DEV Community

loading...

Discussion on: Tips For Validating HTML Form Inputs

d__raptis profile image
Jim Raptis

The client side validation enhance the user experience of the end user, too. About security, the backend should be the final layer and have its own validation.
So both of them are important🎉

Thread Thread
nedyudombat profile image
Thread Thread
lawrencejohnson profile image
Lawrence • Edited

Use Ajax for your forms and you can put all of your validation on the back end so it's all in one place. This makes it much easier to test. Some simple JavaScript and css can handle output of messaging. That said, my point was only to draw attention to the fact that these frontend shortcuts offer no security or protection for the back end. Handy for traditional form post methods, but ultimately pointless for more advanced solutions.

Thread Thread
nedyudombat profile image
Nedy Udombat Author

Pointless? not really. This has nothing to do with testing this is just basically using HTML to validate the data that is been gotten from a user.
It is not a frontend shortcut, because this does not stop you from performing any server-side validation but rather helps for better validation while delivering good user experiences.

Thread Thread
baukereg profile image
Bauke Regnerus • Edited

Sending a backend request for every form field is overload. Yes, the backend is the final layer of security, but that doesn't make frontend validation pointless.

Thread Thread
lawrencejohnson profile image
Lawrence • Edited

I wouldn't bother sending an AJAX request on every field either, but it depends on the complexity of the form and how it was designed. In most real world examples, if you care about data integrity, HTML5 validation is a giant pain for testing since you need to edit the markup to disable it. If you are doing unit testing, could skip manual testing without the client-side validation, but most websites are not configured for unit testing and just as many devs have no idea what that even is.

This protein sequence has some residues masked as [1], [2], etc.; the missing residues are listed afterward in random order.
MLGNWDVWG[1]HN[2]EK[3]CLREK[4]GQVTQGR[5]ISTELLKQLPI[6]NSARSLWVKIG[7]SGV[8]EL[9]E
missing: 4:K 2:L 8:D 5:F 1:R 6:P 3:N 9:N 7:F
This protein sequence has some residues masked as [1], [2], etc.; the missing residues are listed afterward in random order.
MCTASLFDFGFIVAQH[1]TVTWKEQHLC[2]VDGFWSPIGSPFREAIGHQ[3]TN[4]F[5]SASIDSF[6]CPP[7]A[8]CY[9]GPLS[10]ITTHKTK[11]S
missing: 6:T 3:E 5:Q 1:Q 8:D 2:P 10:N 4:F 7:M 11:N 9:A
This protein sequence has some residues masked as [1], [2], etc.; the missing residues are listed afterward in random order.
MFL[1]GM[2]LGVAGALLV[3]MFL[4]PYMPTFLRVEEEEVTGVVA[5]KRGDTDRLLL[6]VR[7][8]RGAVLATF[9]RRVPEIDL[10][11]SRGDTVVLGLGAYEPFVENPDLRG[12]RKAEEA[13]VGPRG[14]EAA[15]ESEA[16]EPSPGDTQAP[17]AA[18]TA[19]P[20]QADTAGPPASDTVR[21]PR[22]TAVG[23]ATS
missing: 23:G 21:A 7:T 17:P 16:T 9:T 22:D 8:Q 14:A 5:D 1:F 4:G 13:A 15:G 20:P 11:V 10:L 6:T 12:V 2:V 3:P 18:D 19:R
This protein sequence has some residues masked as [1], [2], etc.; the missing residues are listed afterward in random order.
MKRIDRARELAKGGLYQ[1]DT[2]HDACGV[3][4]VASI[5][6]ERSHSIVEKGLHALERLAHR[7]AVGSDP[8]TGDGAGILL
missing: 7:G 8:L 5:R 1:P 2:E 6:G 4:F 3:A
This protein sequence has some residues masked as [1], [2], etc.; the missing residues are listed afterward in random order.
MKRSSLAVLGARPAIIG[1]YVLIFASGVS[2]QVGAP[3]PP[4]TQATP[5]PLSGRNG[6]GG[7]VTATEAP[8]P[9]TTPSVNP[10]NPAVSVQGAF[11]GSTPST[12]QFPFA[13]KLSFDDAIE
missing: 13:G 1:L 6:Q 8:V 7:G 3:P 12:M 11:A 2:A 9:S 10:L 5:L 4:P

Personally, I like to do a combination of light client-side and full server-side validation. Javascript will do things like highlight an empty field that is required on blur, but ultimately all validation and messaging is handled in AJAX requests on submit. Again, it depends on the form, but in 20+ years and hundreds of form implementations, I've completely discarded use of HTML5 validation. I was on board when it first came out years ago, but dropped it within a year of applied use. Once you start working with WAS or understand how malicious users attack form handlers, you'll realize that the convenience is not that convenient.

Thread Thread
nedyudombat profile image
Nedy Udombat Author

Great, I think I understand you better now, but this sounds more of a matter preference.

Thread Thread
lawrencejohnson profile image
Lawrence

There is almost always a matter of preference involved in how you approach technology problems; my only goal from the original comment was to point out to unsuspecting visitors that HTML5 validation, by itself, will not prevent abuse.

Thread Thread
nedyudombat profile image
Nedy Udombat Author • Edited

True, and the essence of this article was to show tips on how to use HTML to validate the type of data being sent to the server.